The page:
Here’s must read article in the New Yorker magazine entitled “One Angry Man” that really describes in gory detail the Keith Olbermann personality disturbance which manifested during the primaries. The article starts with how Olbermann has become the latest to help transform “news” into “opinion” on cable, even before the primary season, but the really interesting part of the piece comes later in the piece and centers on Olbermann’s nasty turn on the Clintons. It’s one thing to change one’s allegiance, but another to do so with such overt hostility. Richardson, at least, didn’t get nearly as nasty as he threw the Clintons under the bus. And Richardson doesn’t have a nightly television show which he can use to deliver a regular pounding.
I remember, as does the author, the time when Olbermann was a fan of Bill Clinton, in the era B.B.O. (Before Barack Obama). Clinton, for all his troubles, was what Republicans could be compared to, much to the detriment of the current Administration.
Olbermann says that he began the campaign season determined to remain neutral on the Democratic race, although he was plainly friendly with the Clintons. (During an interview with Bill Clinton in 2006, Olbermann handed the former President a personal donation to the Clinton Foundation.) Olbermann liked Obama, but he believed, at first, that he would not make a strong candidate.
Then, of course, the wheels came off. Olbermann, once the daring, outspoken “truthseeker,” bought into the meme that Clinton and surrogates were “attacking” Obama. I recently rewatched what I think was a pivotal moment in the shift of the season’s narrative. It’s the video of Michelle Obama just before the South Carolina primary in which she is asked why Obama has, if I recall correctly, “only 38% of the black vote” and she stated that figure would change because “black people will wake up.” We all know now that the campaign to turn Bill Clinton into a racist bloomed then.
As the tide began to turn Obama’s way, Olbermann began to grow impatient with Clinton surrogates’ attacks on Obama, and, seemingly, with the persistence of the candidate herself. As Obama neared apparent assurance of the nomination, Olbermann began to raise questions about Clinton’s arithmetic on the popular vote, about her wanting to change the rules regarding the Florida and Michigan primaries, about why she didn’t just do the right thing and get out.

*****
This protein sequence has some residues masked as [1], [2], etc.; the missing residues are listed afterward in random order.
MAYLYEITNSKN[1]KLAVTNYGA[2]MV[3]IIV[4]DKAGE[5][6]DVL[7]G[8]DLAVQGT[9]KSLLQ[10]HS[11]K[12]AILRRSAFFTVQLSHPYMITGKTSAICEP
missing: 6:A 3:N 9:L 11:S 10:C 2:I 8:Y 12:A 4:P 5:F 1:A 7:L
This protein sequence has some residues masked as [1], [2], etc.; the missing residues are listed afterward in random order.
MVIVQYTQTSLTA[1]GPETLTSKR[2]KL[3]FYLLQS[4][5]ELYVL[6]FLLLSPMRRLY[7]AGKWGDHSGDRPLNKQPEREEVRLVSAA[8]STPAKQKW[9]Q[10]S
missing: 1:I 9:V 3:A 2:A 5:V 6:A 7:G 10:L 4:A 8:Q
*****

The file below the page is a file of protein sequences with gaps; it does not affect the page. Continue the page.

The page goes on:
Olbermann ratcheted up the hostility after Gerry Ferraro’s comments:
In March, after Geraldine Ferraro said that Obama would not be where he is if he were not a black man, Olbermann issued a Special Comment that was aimed expressly at Clinton’s advisers (and their countenancing of Ferraro’s “cheap, ignorant, vile racism”) but that struck Clinton nonetheless. “Voluntarily or inadvertently,” Olbermann said, addressing Clinton directly, “you are still awash in this filth.”
In May after Clinton referred to Bobby Kennedy being in race in June when he was assassinated, Olbermann let fly with this:
For those willing to ascribe iniquity to all things Clinton, the remark was shocking. “Why, in the name of all that all of us hold dear, would anybody ever say anything like this?” Olbermann asked, at the beginning of his broadcast that night. “Can she in good conscience continue in the race for President after having said anything like this? Is her political career at an end?” At the conclusion of his show, Olbermann subjected Clinton to the Special Comment treatment. Assuming a posture of animated outrage, Olbermann blasted Clinton for nearly eleven minutes, suggesting that her remarks were calculated and “heartless.” He recited a number of sins for which Clinton had already been forgiven, from her landing-under-fire-in-Bosnia claim to her exploitation of the Jeremiah Wright controversy.
“This, Senator, is too much,” he concluded. “Because a senator, a politician, a person who can let hang in midair the prospect that she might just be sticking around, in part, just in case the other guy gets shot has no business being, and no capacity to be, the President of the United States.”
All along, Tom Brokaw was expressing his concerns about Olbermann’s antics. Finally, at the very end, Olbermann softened his rhetoric:
Olbermann was in a more conciliatory mood toward Clinton by the time she finally suspended her campaign and endorsed Obama. Of that speech, on Saturday, June 7th, Olbermann observed, “It was marbled, it was striated,” and, of the section in which Clinton praised Obama, “I mean, six home runs, six minutes’ worth of home runs, one after the other, out of the ballpark.”
Too little too late for this former Olbermann viewer. I once found Olbermann to be a breath of fresh air and was especially proud because he, like I, had graduated from Cornell University. I had been the advertising manager of the Cornell Daily Sun and also wrote for the news section my senior year. We were proud of the work we did as “Ithaca’s Only Morning Newspaper.”
So, Olbermann has disgraced himself and hasn’t helped Cornell either. I read that he is the running for the Meet the Press slot. I don’t know who would be worse…Olbermann or Chris Matthews. Either way, they are equal in being often unprofessional and certainly NOT “Fair and balanced.” In fact, they both seem a little UNbalanced to me…Funny thing is, 7 years ago, when I started contributing to Buzzflash, one of my first little essays was a humorous piece on how Matthews “The Screamer” had checked in for some psychiatric evaluation.
Maybe I should update that piece to include Olbermann…